Agonist: An agonist is any substance that fits into a chemical receptor and can activate the receptor in a way similar to the substance it was designed for. For example, Cabergoline is a pharmaceutical dopamine agonist, so using Cabergoline gives one effects similar to increasing the level of endogenous dopamine.
Antagonist: An antagonist is any substance that binds to a chemical receptor in such a way that it blocks activation of the receptor by the endogenous ligand. Yohimbine is an example of an alpha-2 adrenergic receptor antagonist; it prevents (or reduces) the ability of the catecholamines to activate the a2 receptor, thereby increasing a variety of hormones normally inhibited by it.
Basal Metabolic Rate (BMR): The BMR is the body’s rate of oxygen consumption, as measured at rest, and after a prolonged period (usually 12 hours) without exercise or food. Resting Energy Expenditure, or REE, and also Sleeping Energy Expenditure (SEE), are often used as reasonable proxies for the BMR.
Double Blind Trial: Double-blind is considered the Gold Standard in medical research. It means the study involves at least two groups–a test group and a placebo group–and was designed so that only the people running the study know which patients are in which group. The patients themselves don’t know, and neither do the clinicians treating them. This minimizes study bias, but it’s not perfect, of course. Sometimes, the caretakers or the patients can easily figure out which treatment group they’re in, based on their response to the treatment, and some treatments simply don’t lend themselves to being blinded, for example, a study of the effects of an exercise program vs. no exercise program.
Exercise Energy Expenditure (EEE): The EEE is the increase in the body’s rate of oxygen consumption, during and following a bout of exercises, over and above the BMR or REE. That is, if your body normally burns 75 cals/hr at rest, and jogging increases it to 350 cals/hr, your EEE of jogging is 275 (350-75).
Epidemiological Research: An observational (versus clinical) form of research whereby populations are investigated with regard to potential associations between lifestyle or genetic factors and various aspects of health, such as growth rate or incidence of particular diseases. While epidemiological research is a wonderful way to inspire ideas, it is not a conclusive form of research. For example, if we observed that a small tribe of people living on a remote island subsisted almost entirely on a diet of tree bark and were found to never contract cancer, we could develop a theory that tree bark is a powerful cancer preventative. If we then tested tree bark on people in a highly cancer-prone society and found no benefit, we might conclude that tree bark is useless against cancer, but we might be wrong! It may be that the people on the second island are genetically programmed for cancer and nothing will help them, while tree bark might work very well on yet a third population. We would have to “do more research” to find out. To reiterate, epidemiology is great for forming theories, but by itself, does not provide proof positive.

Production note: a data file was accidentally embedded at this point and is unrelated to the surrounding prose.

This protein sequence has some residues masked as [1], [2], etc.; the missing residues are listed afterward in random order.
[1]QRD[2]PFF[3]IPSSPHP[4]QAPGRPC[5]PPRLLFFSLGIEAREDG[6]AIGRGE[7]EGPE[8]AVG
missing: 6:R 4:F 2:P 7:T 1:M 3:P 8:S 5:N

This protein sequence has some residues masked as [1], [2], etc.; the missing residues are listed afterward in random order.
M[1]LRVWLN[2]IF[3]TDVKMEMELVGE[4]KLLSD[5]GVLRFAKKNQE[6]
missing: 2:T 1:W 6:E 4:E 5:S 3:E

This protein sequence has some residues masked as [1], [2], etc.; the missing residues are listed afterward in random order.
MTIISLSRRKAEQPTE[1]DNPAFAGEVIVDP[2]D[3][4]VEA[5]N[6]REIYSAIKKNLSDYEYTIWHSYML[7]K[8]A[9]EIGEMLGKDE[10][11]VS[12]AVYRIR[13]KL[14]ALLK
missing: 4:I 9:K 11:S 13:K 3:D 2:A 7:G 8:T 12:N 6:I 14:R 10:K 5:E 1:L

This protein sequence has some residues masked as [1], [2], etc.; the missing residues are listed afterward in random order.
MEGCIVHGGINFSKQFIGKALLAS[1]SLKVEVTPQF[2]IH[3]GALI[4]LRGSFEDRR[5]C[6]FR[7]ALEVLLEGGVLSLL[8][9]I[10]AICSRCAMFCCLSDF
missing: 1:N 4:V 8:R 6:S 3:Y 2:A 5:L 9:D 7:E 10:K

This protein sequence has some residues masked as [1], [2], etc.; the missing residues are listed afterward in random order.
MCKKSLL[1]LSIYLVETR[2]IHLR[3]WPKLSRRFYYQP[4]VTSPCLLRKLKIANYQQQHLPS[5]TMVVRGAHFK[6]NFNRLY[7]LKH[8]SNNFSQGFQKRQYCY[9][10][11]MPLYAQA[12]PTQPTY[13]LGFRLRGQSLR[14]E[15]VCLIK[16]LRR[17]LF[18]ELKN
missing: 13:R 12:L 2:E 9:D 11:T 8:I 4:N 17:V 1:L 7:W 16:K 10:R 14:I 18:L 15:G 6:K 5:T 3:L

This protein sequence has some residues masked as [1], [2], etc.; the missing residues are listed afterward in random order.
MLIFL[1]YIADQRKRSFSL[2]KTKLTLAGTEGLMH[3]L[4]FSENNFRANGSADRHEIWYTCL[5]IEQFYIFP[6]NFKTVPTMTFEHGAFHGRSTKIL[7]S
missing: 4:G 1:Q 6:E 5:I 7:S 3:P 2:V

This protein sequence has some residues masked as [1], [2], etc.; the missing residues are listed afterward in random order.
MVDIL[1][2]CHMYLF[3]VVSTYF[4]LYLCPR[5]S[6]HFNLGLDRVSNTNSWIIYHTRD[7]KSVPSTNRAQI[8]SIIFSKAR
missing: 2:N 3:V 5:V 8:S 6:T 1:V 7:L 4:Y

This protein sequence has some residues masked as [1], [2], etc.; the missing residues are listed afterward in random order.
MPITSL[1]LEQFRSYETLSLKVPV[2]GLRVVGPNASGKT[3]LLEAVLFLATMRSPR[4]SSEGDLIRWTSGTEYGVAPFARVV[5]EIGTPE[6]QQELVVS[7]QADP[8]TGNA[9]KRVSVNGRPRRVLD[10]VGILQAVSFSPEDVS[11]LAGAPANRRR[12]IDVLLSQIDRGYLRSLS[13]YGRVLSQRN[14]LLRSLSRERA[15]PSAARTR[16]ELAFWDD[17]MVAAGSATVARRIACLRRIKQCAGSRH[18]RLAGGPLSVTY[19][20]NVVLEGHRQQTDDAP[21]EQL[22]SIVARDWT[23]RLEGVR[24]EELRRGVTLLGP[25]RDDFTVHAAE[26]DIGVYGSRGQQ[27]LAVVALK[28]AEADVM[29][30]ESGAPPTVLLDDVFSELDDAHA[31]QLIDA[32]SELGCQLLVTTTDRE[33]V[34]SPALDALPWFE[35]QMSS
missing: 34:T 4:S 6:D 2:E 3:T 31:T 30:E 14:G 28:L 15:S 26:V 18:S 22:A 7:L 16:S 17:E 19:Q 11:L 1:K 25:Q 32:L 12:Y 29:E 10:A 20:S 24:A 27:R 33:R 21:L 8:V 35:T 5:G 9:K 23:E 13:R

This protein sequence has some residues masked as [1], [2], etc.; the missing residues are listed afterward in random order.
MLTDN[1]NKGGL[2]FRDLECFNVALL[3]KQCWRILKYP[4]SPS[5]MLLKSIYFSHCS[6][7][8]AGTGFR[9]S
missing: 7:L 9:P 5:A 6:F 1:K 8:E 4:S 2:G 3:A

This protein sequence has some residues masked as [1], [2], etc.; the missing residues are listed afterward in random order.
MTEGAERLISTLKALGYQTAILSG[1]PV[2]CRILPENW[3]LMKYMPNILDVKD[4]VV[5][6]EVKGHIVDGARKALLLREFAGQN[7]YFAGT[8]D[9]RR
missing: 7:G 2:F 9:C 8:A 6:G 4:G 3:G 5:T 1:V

The First Law of Thermodynamics: Energy can neither be created nor destroyed; it can only change forms. The application in the case of calorie balance being that every calorie consumed must either be transformed into another form of energy or stored as fat.
In Vitro Research: In vitro comes from the Latin for “within the glass”, which pretty accurately describes it. In vitro research happens in a lab, usually in a test tube or petri dish, and not in a living body. In vitro research is important, because it can demonstrate the actual chemical reactions that are taking place when, for example, liver cells are exposed to a particular drug or type of bacteria. This helps the scientist to figure out why certain reactions take place and inspires ideas of how to change the results. Like epidemiological research, however, in vitro experiments are just a starting point. The chips may fall a completely different way when the myriad systems of a complex living being respond to that first initial reaction.
In Vivo Research: In vivo comes from the Latin for “within the living”, and is the form of research your are probably most familiar with. An in vivo experiment involves live animals or people being studied under carefully specified conditions–a change in environment, a disease state, or the application of a drug or treatment.
Non-Exercise Activity Thermogenesis (NEAT): NEAT is the increase in the body’s rate of oxygen consumption, during and following any activity that is not considered volitious exercise, over and above the BMR or REE, for example, housework, yardwork, typing, talking, showering, even watching television. All of these activities burn more calories than lying completely still.
Thermic Effect of Food (TEF): The TEF is the percentage increase in the body’s rate of oxygen consumption, following a meal, as compared to the BMR. That is, if your body’s basal metabolic rate is x, and eating temporarily increases it to 1.1x, then your TEF, for that size meal and type of food, is 10%. TEF is sometimes expressed as the raw number of calories incrementally burned after a meal.
Total Energy Expenditure (TEE): TEE is the body’s total energy consumption. It is often represented as the sum of its parts: TEE = REE + TEF + EEE + NEAT. When energy intake is not in balance with energy expenditure on a given day, the excess or deficit results in changes to body mass. TEE is often thought of as relatively constant, like the MPG of a car, but this is a very poor analogy; in fact, all the elements of TEE are rapidly adaptable to changes in the body’s state and environment.